In saying this, it’s really important to know what the average days on market are in your area. In rural areas and very expensive suburbs, days on market can tend to normally be higher because there are fewer buyers on the market. To find the average days on market over the past quarter or six months, for example, and compare those with the latest days on market figures available.

4. Is the landscape of your suburb changing?

Like demographic change, another clue that your market is in demand is a surge in new developments, infrastructure, and amenities. State and local governments will invest in areas where there is a demand by way of population, or a need to greatly influence the area’s ability to function and grow.

Similarly, developers will seek out areas where they’re confident in getting a good return on investment. Larger scale developments can take 1-2 years to complete, and sometimes longer given all the bureaucratic hurdles. A developer needs to have solid confidence in the area to be waiting all that time.

5. What is happening in surrounding suburbs?

If you’re leaning more towards waiting it out, a good way to understand how your suburb might behave in the future is to look at the suburbs next door. If housing affordability and slow wage growth impact a buyer’s ability to purchase in a certain area, they will tend to look for more affordable ‘next-door’ suburbs, causing a ripple effect on neighbouring postcodes.

If you’re leaning more towards waiting it out, a good way to understand how your suburb might behave in the future is to look at the suburbs next door.

To understand whether your suburb is in a potential ‘ripple’ area, it probably has a similar feel and similar amenities to more desirable suburbs next door. It might be a little further to train stations or schools, but it’s all still very close. The more desirable neighbouring suburb probably has a median value up to 10% higher than your suburb. So if you’re looking to hold, watch median values in your area over six months to a year to see if there is an upward trend.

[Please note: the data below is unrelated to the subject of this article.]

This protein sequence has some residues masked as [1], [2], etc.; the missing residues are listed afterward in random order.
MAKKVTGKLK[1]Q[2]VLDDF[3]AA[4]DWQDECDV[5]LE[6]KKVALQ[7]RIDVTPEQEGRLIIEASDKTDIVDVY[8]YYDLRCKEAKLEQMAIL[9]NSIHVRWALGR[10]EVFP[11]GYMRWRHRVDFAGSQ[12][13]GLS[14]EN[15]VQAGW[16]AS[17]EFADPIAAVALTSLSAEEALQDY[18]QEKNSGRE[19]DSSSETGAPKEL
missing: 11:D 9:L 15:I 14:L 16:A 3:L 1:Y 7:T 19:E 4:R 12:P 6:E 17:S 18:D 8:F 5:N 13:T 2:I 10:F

6. What is consumer sentiment like?

We spoke about media commentary earlier, and this can have an impact on how we all feel and think about the market. But as we also mentioned, every market is completely different, so while one area might be booming, another might really be in the throes of a downturn.

To understand consumer sentiment, you need to look at listings volumes and sales volume. If people aren’t listing, they’re probably concerned they’re not going to get a great price or that there aren’t many buyers out there. If sales volume is down compared to ‘normal’, then that’s an indication that people aren’t buying.

7. What are the latest auction clearance rates?

Multiple factors can affect auction clearance rates, including prevailing interest rates, time of year, public holidays, sudden economic changes (we’re looking at you Covid-19), and even sporting events.

Clearance rates are generally a really key property market indicator, expressed as a percentage of the number of properties sold at auction over a defined timeframe. Clearance rates can act as a temperature gauge to help you understand if you’re in a buyers’ or sellers’ market. And generally, rates above 70% suggest you are in a sellers’ market. In contrast, if a market is regularly recording clearance rates below 70%, it suggests that sentiment is quite low.

Clearance rates can act as a temperature gauge to help you understand if you’re in a buyers’ or sellers’ market.

It is important to keep the volume of stock going to auction at the forefront of your mind, though. If stock levels going to auction are low, then clearance rates are not a trusted indicator of how the market is currently performing.

8. Is there a high level of vendor discounting?